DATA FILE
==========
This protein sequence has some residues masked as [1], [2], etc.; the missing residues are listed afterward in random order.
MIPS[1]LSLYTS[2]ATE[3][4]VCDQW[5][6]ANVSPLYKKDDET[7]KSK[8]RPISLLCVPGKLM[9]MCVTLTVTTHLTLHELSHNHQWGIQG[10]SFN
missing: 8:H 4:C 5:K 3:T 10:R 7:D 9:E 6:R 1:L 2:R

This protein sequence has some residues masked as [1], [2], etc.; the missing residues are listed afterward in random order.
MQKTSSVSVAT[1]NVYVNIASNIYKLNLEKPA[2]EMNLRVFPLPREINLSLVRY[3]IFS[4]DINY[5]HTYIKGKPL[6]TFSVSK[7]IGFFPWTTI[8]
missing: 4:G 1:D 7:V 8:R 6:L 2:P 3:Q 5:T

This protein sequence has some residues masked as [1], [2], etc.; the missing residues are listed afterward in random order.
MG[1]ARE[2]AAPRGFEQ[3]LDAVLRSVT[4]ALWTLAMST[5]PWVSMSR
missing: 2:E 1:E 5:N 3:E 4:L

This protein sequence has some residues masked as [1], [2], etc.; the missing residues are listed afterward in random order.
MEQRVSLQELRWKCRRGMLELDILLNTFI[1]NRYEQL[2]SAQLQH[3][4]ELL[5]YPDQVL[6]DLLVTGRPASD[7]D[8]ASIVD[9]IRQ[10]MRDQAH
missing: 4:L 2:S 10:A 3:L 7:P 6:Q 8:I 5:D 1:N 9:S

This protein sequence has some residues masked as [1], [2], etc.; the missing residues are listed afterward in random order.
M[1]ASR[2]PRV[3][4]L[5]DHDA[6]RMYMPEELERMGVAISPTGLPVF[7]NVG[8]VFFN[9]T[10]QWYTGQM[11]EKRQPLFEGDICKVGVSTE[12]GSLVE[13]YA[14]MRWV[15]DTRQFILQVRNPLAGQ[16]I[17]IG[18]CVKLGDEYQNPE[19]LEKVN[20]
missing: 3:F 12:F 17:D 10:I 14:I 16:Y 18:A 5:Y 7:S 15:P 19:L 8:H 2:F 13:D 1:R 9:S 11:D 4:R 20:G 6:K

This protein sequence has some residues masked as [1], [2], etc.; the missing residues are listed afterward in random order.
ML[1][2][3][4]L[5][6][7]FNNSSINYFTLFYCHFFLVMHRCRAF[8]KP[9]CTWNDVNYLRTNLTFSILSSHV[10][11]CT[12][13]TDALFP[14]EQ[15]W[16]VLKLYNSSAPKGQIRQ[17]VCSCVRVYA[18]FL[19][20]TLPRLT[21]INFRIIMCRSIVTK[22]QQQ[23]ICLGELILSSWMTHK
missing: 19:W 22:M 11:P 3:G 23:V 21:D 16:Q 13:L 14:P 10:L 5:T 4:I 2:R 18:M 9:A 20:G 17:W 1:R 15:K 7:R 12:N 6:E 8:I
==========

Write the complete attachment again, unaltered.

This protein sequence has some residues masked as [1], [2], etc.; the missing residues are listed afterward in random order.
MIPS[1]LSLYTS[2]ATE[3][4]VCDQW[5][6]ANVSPLYKKDDET[7]KSK[8]RPISLLCVPGKLM[9]MCVTLTVTTHLTLHELSHNHQWGIQG[10]SFN
missing: 8:H 4:C 5:K 3:T 10:R 7:D 9:E 6:R 1:L 2:R

This protein sequence has some residues masked as [1], [2], etc.; the missing residues are listed afterward in random order.
MQKTSSVSVAT[1]NVYVNIASNIYKLNLEKPA[2]EMNLRVFPLPREINLSLVRY[3]IFS[4]DINY[5]HTYIKGKPL[6]TFSVSK[7]IGFFPWTTI[8]
missing: 4:G 1:D 7:V 8:R 6:L 2:P 3:Q 5:T

This protein sequence has some residues masked as [1], [2], etc.; the missing residues are listed afterward in random order.
MG[1]ARE[2]AAPRGFEQ[3]LDAVLRSVT[4]ALWTLAMST[5]PWVSMSR
missing: 2:E 1:E 5:N 3:E 4:L

This protein sequence has some residues masked as [1], [2], etc.; the missing residues are listed afterward in random order.
MEQRVSLQELRWKCRRGMLELDILLNTFI[1]NRYEQL[2]SAQLQH[3][4]ELL[5]YPDQVL[6]DLLVTGRPASD[7]D[8]ASIVD[9]IRQ[10]MRDQAH
missing: 4:L 2:S 10:A 3:L 7:P 6:Q 8:I 5:D 1:N 9:S

This protein sequence has some residues masked as [1], [2], etc.; the missing residues are listed afterward in random order.
M[1]ASR[2]PRV[3][4]L[5]DHDA[6]RMYMPEELERMGVAISPTGLPVF[7]NVG[8]VFFN[9]T[10]QWYTGQM[11]EKRQPLFEGDICKVGVSTE[12]GSLVE[13]YA[14]MRWV[15]DTRQFILQVRNPLAGQ[16]I[17]IG[18]CVKLGDEYQNPE[19]LEKVN[20]
missing: 3:F 12:F 17:D 10:I 14:I 16:Y 18:A 5:Y 7:S 15:P 19:L 8:H 2:F 13:D 1:R 9:S 11:D 4:R 20:G 6:K

This protein sequence has some residues masked as [1], [2], etc.; the missing residues are listed afterward in random order.
ML[1][2][3][4]L[5][6][7]FNNSSINYFTLFYCHFFLVMHRCRAF[8]KP[9]CTWNDVNYLRTNLTFSILSSHV[10][11]CT[12][13]TDALFP[14]EQ[15]W[16]VLKLYNSSAPKGQIRQ[17]VCSCVRVYA[18]FL[19][20]TLPRLT[21]INFRIIMCRSIVTK[22]QQQ[23]ICLGELILSSWMTHK
missing: 19:W 22:M 11:P 3:G 23:V 21:D 16:Q 13:L 14:P 10:L 5:T 4:I 2:R 18:M 9:A 20:G 17:W 1:R 15:K 7:R 12:N 6:E 8:I